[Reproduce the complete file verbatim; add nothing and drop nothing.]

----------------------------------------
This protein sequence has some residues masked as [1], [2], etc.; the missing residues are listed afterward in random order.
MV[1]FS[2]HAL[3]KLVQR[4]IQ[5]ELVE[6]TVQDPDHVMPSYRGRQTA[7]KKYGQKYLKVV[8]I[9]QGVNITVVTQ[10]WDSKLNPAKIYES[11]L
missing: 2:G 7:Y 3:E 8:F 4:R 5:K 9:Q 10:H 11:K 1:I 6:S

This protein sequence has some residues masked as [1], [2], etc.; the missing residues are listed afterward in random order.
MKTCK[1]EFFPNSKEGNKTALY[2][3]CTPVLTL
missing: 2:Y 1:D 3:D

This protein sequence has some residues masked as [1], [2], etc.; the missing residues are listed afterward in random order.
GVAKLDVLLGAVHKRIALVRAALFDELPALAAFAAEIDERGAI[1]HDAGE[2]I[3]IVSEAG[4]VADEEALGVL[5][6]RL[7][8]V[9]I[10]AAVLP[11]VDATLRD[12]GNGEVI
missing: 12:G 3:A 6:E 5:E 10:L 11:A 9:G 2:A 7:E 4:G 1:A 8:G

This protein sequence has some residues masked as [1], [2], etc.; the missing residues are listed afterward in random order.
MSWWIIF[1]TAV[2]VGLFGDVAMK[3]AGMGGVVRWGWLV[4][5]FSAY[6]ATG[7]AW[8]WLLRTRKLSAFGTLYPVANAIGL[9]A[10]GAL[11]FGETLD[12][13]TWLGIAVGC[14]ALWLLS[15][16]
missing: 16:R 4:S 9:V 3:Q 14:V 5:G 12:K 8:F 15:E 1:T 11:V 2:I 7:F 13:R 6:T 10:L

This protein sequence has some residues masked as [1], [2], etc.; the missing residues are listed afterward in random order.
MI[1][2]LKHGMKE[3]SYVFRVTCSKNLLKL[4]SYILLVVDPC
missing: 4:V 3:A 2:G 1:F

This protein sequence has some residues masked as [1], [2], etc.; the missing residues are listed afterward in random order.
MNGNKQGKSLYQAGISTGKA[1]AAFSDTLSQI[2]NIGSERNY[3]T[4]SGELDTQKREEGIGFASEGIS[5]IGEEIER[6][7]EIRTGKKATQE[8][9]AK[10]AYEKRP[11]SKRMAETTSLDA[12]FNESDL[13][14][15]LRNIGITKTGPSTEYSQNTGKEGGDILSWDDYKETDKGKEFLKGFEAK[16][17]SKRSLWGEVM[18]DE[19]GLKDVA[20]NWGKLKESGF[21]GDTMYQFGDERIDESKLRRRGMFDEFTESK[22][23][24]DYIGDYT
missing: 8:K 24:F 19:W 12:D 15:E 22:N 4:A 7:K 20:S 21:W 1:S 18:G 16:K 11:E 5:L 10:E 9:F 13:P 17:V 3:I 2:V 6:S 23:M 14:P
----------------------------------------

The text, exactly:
This protein sequence has some residues masked as [1], [2], etc.; the missing residues are listed afterward in random order.
MV[1]FS[2]HAL[3]KLVQR[4]IQ[5]ELVE[6]TVQDPDHVMPSYRGRQTA[7]KKYGQKYLKVV[8]I[9]QGVNITVVTQ[10]WDSKLNPAKIYES[11]L
missing: 2:G 7:Y 3:E 8:F 4:R 5:K 9:Q 10:H 11:K 1:I 6:S

This protein sequence has some residues masked as [1], [2], etc.; the missing residues are listed afterward in random order.
MKTCK[1]EFFPNSKEGNKTALY[2][3]CTPVLTL
missing: 2:Y 1:D 3:D

This protein sequence has some residues masked as [1], [2], etc.; the missing residues are listed afterward in random order.
GVAKLDVLLGAVHKRIALVRAALFDELPALAAFAAEIDERGAI[1]HDAGE[2]I[3]IVSEAG[4]VADEEALGVL[5][6]RL[7][8]V[9]I[10]AAVLP[11]VDATLRD[12]GNGEVI
missing: 12:G 3:A 6:E 5:E 10:L 11:A 9:G 2:A 7:E 4:G 1:A 8:G

This protein sequence has some residues masked as [1], [2], etc.; the missing residues are listed afterward in random order.
MSWWIIF[1]TAV[2]VGLFGDVAMK[3]AGMGGVVRWGWLV[4][5]FSAY[6]ATG[7]AW[8]WLLRTRKLSAFGTLYPVANAIGL[9]A[10]GAL[11]FGETLD[12][13]TWLGIAVGC[14]ALWLLS[15][16]
missing: 16:R 4:S 9:V 3:Q 14:V 5:G 12:K 8:F 15:E 1:T 11:V 2:I 7:F 13:R 6:T 10:L

This protein sequence has some residues masked as [1], [2], etc.; the missing residues are listed afterward in random order.
MI[1][2]LKHGMKE[3]SYVFRVTCSKNLLKL[4]SYILLVVDPC
missing: 4:V 3:A 2:G 1:F

This protein sequence has some residues masked as [1], [2], etc.; the missing residues are listed afterward in random order.
MNGNKQGKSLYQAGISTGKA[1]AAFSDTLSQI[2]NIGSERNY[3]T[4]SGELDTQKREEGIGFASEGIS[5]IGEEIER[6][7]EIRTGKKATQE[8][9]AK[10]AYEKRP[11]SKRMAETTSLDA[12]FNESDL[13][14][15]LRNIGITKTGPSTEYSQNTGKEGGDILSWDDYKETDKGKEFLKGFEAK[16][17]SKRSLWGEVM[18]DE[19]GLKDVA[20]NWGKLKESGF[21]GDTMYQFGDERIDESKLRRRGMFDEFTESK[22][23][24]DYIGDYT
missing: 8:K 24:F 19:W 12:D 15:E 22:N 4:A 7:K 20:S 21:W 1:S 18:G 16:K 11:E 5:L 10:E 9:F 13:P 17:V 3:I 2:V 6:S 23:M 14:P